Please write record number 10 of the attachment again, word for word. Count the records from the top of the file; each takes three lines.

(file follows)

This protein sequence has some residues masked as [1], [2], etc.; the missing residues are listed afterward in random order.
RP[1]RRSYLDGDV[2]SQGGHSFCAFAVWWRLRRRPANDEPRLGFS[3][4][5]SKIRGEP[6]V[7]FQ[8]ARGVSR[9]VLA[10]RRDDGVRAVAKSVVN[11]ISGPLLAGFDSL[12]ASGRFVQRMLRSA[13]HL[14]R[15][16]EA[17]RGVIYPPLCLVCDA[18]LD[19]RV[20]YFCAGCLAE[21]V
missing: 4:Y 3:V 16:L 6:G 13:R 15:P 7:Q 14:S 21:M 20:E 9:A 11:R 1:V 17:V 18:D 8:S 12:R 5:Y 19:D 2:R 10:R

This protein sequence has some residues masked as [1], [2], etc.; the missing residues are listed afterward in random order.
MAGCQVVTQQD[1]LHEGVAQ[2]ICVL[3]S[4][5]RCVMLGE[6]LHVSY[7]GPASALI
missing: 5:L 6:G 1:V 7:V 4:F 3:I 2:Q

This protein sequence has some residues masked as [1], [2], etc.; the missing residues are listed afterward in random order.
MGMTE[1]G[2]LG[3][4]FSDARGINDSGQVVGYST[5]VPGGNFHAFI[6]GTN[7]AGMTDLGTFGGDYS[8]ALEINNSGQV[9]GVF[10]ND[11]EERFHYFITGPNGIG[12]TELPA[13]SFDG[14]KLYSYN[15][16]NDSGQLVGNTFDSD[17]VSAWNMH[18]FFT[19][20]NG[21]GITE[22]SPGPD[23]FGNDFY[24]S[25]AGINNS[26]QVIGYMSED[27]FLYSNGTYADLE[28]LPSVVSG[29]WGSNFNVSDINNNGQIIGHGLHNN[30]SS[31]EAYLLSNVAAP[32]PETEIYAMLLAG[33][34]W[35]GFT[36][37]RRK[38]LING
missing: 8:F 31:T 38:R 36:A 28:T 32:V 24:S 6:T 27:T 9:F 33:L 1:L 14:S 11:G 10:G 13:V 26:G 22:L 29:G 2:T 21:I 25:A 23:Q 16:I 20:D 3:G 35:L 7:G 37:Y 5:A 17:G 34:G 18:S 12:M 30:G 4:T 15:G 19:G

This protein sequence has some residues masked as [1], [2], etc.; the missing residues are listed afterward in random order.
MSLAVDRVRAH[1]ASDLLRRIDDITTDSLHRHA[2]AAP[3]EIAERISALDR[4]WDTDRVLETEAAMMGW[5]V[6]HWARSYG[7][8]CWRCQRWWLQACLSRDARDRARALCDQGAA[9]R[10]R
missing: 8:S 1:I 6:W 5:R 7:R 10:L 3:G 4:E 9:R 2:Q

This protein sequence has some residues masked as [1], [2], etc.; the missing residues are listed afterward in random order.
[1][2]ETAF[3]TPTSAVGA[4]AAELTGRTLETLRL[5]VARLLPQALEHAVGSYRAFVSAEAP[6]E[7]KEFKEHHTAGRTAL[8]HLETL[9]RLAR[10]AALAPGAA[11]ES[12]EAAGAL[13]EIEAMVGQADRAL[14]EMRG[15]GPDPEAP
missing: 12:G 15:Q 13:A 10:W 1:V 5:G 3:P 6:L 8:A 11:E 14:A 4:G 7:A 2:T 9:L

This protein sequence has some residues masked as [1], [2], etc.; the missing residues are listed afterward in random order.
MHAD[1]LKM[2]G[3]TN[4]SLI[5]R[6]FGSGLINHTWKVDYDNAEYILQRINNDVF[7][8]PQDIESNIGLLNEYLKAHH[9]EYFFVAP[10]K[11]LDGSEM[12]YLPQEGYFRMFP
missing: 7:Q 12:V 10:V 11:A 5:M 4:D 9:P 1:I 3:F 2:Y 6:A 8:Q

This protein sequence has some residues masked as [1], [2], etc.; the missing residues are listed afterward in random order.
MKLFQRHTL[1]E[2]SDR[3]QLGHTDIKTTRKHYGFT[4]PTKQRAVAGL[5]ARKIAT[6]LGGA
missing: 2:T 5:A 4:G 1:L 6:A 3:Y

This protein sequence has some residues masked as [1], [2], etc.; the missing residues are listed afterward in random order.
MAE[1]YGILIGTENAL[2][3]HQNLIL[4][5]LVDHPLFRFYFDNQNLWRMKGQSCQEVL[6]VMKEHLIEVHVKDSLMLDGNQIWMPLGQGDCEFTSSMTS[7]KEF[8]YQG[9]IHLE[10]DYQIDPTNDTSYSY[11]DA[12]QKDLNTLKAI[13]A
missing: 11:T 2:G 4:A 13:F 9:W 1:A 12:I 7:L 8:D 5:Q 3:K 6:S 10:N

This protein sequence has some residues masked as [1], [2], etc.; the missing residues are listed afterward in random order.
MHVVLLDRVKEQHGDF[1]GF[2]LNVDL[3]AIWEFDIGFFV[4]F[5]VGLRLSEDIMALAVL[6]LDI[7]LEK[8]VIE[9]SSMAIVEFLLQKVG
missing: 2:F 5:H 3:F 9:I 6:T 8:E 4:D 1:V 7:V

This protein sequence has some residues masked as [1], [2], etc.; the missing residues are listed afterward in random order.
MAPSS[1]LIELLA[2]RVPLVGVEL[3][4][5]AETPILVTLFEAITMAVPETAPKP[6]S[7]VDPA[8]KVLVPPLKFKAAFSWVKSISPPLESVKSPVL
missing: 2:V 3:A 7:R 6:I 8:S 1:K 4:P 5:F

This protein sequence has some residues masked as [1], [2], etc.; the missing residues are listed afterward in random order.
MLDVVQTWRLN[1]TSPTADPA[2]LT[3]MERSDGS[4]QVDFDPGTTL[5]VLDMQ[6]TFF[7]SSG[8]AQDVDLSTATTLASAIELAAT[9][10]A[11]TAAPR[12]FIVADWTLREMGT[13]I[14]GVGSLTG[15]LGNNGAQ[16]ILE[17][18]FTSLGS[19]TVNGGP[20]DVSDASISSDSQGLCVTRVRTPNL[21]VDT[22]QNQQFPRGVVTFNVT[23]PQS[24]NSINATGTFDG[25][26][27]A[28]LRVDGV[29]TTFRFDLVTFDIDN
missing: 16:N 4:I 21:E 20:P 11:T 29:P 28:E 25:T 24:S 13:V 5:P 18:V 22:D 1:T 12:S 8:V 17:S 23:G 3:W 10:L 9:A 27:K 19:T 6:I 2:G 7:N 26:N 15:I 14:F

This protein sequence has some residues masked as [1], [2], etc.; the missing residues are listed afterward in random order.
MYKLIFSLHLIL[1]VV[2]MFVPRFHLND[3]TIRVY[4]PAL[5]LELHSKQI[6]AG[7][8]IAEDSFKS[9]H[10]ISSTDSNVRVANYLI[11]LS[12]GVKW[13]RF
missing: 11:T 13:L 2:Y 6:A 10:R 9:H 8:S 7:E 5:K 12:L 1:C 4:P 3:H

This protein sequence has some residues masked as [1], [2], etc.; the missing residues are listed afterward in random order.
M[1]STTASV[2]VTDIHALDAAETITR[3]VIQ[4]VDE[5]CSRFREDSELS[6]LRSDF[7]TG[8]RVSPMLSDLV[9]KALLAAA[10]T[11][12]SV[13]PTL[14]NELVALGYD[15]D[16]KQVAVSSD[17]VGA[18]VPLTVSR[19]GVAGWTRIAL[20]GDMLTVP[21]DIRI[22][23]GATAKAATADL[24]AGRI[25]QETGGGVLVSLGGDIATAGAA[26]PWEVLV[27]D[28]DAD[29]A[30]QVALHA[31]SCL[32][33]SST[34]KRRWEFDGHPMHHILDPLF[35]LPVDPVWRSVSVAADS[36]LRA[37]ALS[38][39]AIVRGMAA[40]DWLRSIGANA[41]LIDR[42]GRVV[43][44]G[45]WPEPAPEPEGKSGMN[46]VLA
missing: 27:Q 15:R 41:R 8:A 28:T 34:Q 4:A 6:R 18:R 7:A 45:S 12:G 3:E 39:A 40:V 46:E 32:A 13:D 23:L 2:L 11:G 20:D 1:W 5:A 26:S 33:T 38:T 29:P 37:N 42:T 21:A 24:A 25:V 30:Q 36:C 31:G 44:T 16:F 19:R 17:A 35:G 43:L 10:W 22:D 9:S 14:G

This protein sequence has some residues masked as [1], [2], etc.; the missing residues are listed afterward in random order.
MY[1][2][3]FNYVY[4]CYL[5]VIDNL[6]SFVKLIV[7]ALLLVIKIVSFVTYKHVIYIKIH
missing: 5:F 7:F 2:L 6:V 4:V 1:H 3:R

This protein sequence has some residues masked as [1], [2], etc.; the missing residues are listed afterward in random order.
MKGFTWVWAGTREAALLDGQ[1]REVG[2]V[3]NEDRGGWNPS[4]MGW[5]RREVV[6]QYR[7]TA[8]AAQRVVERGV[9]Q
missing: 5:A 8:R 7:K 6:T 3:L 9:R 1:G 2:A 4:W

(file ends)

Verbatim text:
This protein sequence has some residues masked as [1], [2], etc.; the missing residues are listed afterward in random order.
MAPSS[1]LIELLA[2]RVPLVGVEL[3][4][5]AETPILVTLFEAITMAVPETAPKP[6]S[7]VDPA[8]KVLVPPLKFKAAFSWVKSISPPLESVKSPVL
missing: 2:V 3:A 7:R 6:I 8:S 1:K 4:P 5:F